How to grow Reap what you sow: Summer Vegies

Reap what you sow: Summer Vegies

If you have been waiting for a sign to start your vegie patch – this is it!

Now is the time to get all your favourite summer vegies into the ground. Tomatoes, zucchinis, beans, chillies, capsicums, corn and leafy greens are a few of our favourites and we’re sure you’ll love them, too.

 


 

Preparation

Good soil prep makes all the difference. Home-made compost makes the best soil conditioner, as it contains all the micro-organisms necessary to recalibrate your garden soil. Failing that, buy organic compost from the local nursery to help nourish your soil. If you’re planting fruiting vegies, add a dressing of dolomite and sulphate of potash to help promote fruit production.

 


 

What to plant

If your patch receives full sun, plant summer fruiting vegetables, like tomato, zucchini, aubergine (eggplant), cucumber, beans, capsicum, chilli and sweet corn. Salad greens such as lettuce, rocket, mustard greens and baby spinach can also go in, but will need a light shade cover on very hot days.

 

Care

Young seedlings need careful monitoring until they settle in and establish a good strong root system. Mulch well at planting time with a good quality organic mulch and this will help protect the tender roots from strong sunshine and conserve moisture. We use Neutrog’s Whoflungdung, which also adds nutrients to the soil as it breaks down. Watering early each morning is best and if time permits, water in with diluted seaweed once a week – you will really notice a difference. As plants grow, feed with an organic pelletised fertiliser to enhance growth. Gyganic or Dynamic Lifter is ideal for all fruit and vegies.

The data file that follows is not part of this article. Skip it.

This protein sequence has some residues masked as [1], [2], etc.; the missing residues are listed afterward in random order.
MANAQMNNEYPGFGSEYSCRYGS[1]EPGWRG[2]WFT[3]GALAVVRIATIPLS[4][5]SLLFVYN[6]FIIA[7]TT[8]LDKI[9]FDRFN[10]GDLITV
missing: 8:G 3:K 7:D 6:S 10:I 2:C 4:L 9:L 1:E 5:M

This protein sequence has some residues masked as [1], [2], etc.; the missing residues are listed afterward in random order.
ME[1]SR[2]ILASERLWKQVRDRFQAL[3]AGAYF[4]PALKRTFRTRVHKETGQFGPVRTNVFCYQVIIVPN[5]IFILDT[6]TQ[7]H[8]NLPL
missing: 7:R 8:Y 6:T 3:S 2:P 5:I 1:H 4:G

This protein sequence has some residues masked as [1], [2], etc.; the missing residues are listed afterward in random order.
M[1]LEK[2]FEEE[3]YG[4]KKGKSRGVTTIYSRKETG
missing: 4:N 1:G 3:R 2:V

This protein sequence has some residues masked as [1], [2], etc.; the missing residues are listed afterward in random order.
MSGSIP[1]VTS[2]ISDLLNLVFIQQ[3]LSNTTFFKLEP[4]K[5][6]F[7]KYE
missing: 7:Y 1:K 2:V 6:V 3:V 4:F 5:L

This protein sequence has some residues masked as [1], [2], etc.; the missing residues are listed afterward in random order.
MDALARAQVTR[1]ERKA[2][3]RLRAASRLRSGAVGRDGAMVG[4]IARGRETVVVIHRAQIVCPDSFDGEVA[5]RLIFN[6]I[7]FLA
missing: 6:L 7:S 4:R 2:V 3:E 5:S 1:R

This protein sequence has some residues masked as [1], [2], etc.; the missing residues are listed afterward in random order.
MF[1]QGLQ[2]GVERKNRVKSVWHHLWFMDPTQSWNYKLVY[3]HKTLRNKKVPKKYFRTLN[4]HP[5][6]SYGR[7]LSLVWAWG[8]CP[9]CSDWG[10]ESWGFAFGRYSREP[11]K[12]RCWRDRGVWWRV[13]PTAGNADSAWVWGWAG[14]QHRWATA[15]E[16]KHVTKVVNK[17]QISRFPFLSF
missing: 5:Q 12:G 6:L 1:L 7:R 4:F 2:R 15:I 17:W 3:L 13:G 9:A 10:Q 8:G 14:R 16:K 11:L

Pests

Keep an eye out for pests and diseases and spray with a suitable spray, as required. Sap sucking pests like aphids love fresh new growth – blast them off with a jet of water, but if they keep returning, spray with eco-oil. If you see holes in fruits and leaves, there are very hungry caterpillars about. Treat with an organic spray, like Dipel.

 

Patio Gardeners

If you’re short on space, try the Vegepod. This raised garden bed comes in kit in three sizes, small, medium and large. It’s ideal for patio gardeners and the pod sits on a stand at waist level, so there is no bending needed. The stand is fitted with wheels so that you can move it with the sun. Wheels can be locked once in position. A net cover is fitted to keep out insect pests.

A reservoir is fitted as a wicking system to self-water your vegetables once they are established. Capillary action moves the water upward and it’s taken up by plant roots as necessary – clever, isn’t it? Find out more at www.vegepod.com.au


 

Tripod Trio

If space permits, a series of tripods made with cane bound with string, can support one tomato, one bean and one cucumber.

Plant the first tripod now. Wait until late spring to plant the second. A third can be planted mid-December to extend summer’s bounty well into March/April.

The three vegetables grow well together and support each other. Pests are confused, so it’s a win/win situation.

 


 


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About this article

Author: Sandra Ross

Garden Clinic TV